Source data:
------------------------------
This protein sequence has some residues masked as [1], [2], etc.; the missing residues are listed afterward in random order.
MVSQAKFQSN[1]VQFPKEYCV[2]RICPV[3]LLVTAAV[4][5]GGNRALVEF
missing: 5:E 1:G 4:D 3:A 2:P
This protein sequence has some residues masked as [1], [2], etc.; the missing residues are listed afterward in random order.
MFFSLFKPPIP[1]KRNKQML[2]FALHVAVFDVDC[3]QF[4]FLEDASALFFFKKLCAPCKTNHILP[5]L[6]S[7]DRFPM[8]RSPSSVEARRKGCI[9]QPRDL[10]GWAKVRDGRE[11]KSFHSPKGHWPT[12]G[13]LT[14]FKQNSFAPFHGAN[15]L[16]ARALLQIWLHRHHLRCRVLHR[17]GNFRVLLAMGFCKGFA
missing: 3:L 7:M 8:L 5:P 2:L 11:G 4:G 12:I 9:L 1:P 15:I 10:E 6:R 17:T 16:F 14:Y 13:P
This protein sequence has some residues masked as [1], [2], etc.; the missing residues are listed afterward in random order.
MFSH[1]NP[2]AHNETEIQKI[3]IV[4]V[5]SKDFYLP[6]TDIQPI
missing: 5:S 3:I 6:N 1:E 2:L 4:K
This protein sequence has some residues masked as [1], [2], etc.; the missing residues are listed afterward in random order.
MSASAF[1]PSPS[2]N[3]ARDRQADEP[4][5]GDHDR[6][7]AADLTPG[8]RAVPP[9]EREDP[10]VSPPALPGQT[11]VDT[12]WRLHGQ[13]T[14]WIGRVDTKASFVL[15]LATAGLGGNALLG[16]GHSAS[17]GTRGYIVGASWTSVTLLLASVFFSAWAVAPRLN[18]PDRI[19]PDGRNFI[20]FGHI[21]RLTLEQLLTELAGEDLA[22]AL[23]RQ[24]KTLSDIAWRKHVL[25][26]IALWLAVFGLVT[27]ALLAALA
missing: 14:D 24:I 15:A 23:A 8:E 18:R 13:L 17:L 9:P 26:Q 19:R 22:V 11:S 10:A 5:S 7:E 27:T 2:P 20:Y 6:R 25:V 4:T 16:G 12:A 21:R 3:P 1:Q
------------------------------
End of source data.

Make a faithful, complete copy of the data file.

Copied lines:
This protein sequence has some residues masked as [1], [2], etc.; the missing residues are listed afterward in random order.
MVSQAKFQSN[1]VQFPKEYCV[2]RICPV[3]LLVTAAV[4][5]GGNRALVEF
missing: 5:E 1:G 4:D 3:A 2:P
This protein sequence has some residues masked as [1], [2], etc.; the missing residues are listed afterward in random order.
MFFSLFKPPIP[1]KRNKQML[2]FALHVAVFDVDC[3]QF[4]FLEDASALFFFKKLCAPCKTNHILP[5]L[6]S[7]DRFPM[8]RSPSSVEARRKGCI[9]QPRDL[10]GWAKVRDGRE[11]KSFHSPKGHWPT[12]G[13]LT[14]FKQNSFAPFHGAN[15]L[16]ARALLQIWLHRHHLRCRVLHR[17]GNFRVLLAMGFCKGFA
missing: 3:L 7:M 8:L 5:P 2:L 11:G 4:G 12:I 9:L 1:P 15:I 10:E 6:R 17:T 16:F 14:Y 13:P
This protein sequence has some residues masked as [1], [2], etc.; the missing residues are listed afterward in random order.
MFSH[1]NP[2]AHNETEIQKI[3]IV[4]V[5]SKDFYLP[6]TDIQPI
missing: 5:S 3:I 6:N 1:E 2:L 4:K
This protein sequence has some residues masked as [1], [2], etc.; the missing residues are listed afterward in random order.
MSASAF[1]PSPS[2]N[3]ARDRQADEP[4][5]GDHDR[6][7]AADLTPG[8]RAVPP[9]EREDP[10]VSPPALPGQT[11]VDT[12]WRLHGQ[13]T[14]WIGRVDTKASFVL[15]LATAGLGGNALLG[16]GHSAS[17]GTRGYIVGASWTSVTLLLASVFFSAWAVAPRLN[18]PDRI[19]PDGRNFI[20]FGHI[21]RLTLEQLLTELAGEDLA[22]AL[23]RQ[24]KTLSDIAWRKHVL[25][26]IALWLAVFGLVT[27]ALLAALA
missing: 14:D 24:I 15:A 23:A 8:E 18:R 13:L 17:L 9:P 26:Q 19:R 22:V 11:S 10:A 5:S 7:E 27:T 2:P 20:Y 6:R 25:V 4:T 16:G 12:A 21:R 3:P 1:Q